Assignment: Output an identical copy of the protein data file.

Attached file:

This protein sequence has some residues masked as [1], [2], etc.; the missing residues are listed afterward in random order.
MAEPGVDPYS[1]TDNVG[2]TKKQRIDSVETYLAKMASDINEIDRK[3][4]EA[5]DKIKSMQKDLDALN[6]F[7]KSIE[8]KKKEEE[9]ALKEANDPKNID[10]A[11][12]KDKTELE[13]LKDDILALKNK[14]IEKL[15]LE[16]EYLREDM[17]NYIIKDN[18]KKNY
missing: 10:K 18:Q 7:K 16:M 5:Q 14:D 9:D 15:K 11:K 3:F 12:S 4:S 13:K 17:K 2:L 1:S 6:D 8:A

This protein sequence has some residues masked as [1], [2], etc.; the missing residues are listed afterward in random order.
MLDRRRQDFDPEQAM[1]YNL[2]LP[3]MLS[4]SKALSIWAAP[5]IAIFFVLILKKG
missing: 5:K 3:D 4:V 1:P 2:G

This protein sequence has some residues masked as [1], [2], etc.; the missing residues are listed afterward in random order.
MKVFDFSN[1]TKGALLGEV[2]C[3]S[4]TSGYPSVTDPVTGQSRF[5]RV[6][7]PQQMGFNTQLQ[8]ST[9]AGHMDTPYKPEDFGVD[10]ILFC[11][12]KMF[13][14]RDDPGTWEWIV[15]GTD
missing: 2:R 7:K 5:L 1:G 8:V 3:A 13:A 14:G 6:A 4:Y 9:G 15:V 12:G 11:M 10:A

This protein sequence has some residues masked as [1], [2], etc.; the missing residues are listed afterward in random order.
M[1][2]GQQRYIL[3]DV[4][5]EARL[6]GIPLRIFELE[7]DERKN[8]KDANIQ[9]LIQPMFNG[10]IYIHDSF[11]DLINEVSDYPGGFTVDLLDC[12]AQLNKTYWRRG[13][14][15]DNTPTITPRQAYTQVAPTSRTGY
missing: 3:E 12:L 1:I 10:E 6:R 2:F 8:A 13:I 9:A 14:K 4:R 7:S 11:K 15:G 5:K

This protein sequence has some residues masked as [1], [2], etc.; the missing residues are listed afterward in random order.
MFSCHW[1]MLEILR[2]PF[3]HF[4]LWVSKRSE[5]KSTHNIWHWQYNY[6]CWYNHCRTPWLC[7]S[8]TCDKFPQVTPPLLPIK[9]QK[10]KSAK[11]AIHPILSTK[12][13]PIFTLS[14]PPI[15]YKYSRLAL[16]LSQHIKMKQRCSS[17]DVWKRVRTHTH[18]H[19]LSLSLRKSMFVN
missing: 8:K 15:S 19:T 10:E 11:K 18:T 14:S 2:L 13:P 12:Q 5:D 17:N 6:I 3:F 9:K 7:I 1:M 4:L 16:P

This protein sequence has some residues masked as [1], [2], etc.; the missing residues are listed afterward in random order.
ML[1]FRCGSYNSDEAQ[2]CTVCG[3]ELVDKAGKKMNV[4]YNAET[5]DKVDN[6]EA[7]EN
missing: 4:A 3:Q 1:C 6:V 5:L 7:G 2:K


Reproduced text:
This protein sequence has some residues masked as [1], [2], etc.; the missing residues are listed afterward in random order.
MAEPGVDPYS[1]TDNVG[2]TKKQRIDSVETYLAKMASDINEIDRK[3][4]EA[5]DKIKSMQKDLDALN[6]F[7]KSIE[8]KKKEEE[9]ALKEANDPKNID[10]A[11][12]KDKTELE[13]LKDDILALKNK[14]IEKL[15]LE[16]EYLREDM[17]NYIIKDN[18]KKNY
missing: 10:K 18:Q 7:K 16:M 5:Q 14:D 9:D 15:K 11:K 3:F 12:S 4:S 13:K 17:K 2:L 1:S 6:D 8:A

This protein sequence has some residues masked as [1], [2], etc.; the missing residues are listed afterward in random order.
MLDRRRQDFDPEQAM[1]YNL[2]LP[3]MLS[4]SKALSIWAAP[5]IAIFFVLILKKG
missing: 5:K 3:D 4:V 1:P 2:G

This protein sequence has some residues masked as [1], [2], etc.; the missing residues are listed afterward in random order.
MKVFDFSN[1]TKGALLGEV[2]C[3]S[4]TSGYPSVTDPVTGQSRF[5]RV[6][7]PQQMGFNTQLQ[8]ST[9]AGHMDTPYKPEDFGVD[10]ILFC[11][12]KMF[13][14]RDDPGTWEWIV[15]GTD
missing: 2:R 7:K 5:L 1:G 8:V 3:A 13:A 14:G 6:A 4:Y 9:G 15:V 12:G 11:M 10:A

This protein sequence has some residues masked as [1], [2], etc.; the missing residues are listed afterward in random order.
M[1][2]GQQRYIL[3]DV[4][5]EARL[6]GIPLRIFELE[7]DERKN[8]KDANIQ[9]LIQPMFNG[10]IYIHDSF[11]DLINEVSDYPGGFTVDLLDC[12]AQLNKTYWRRG[13][14][15]DNTPTITPRQAYTQVAPTSRTGY
missing: 3:E 12:L 1:I 10:E 6:R 2:F 8:A 13:I 9:A 14:K 4:R 7:S 11:K 15:G 5:K

This protein sequence has some residues masked as [1], [2], etc.; the missing residues are listed afterward in random order.
MFSCHW[1]MLEILR[2]PF[3]HF[4]LWVSKRSE[5]KSTHNIWHWQYNY[6]CWYNHCRTPWLC[7]S[8]TCDKFPQVTPPLLPIK[9]QK[10]KSAK[11]AIHPILSTK[12][13]PIFTLS[14]PPI[15]YKYSRLAL[16]LSQHIKMKQRCSS[17]DVWKRVRTHTH[18]H[19]LSLSLRKSMFVN
missing: 8:K 15:S 19:T 10:E 11:K 18:T 14:S 2:L 13:P 12:Q 5:D 17:N 6:I 3:F 9:K 7:I 1:M 4:L 16:P

This protein sequence has some residues masked as [1], [2], etc.; the missing residues are listed afterward in random order.
ML[1]FRCGSYNSDEAQ[2]CTVCG[3]ELVDKAGKKMNV[4]YNAET[5]DKVDN[6]EA[7]EN
missing: 4:A 3:Q 1:C 6:V 5:L 7:G 2:K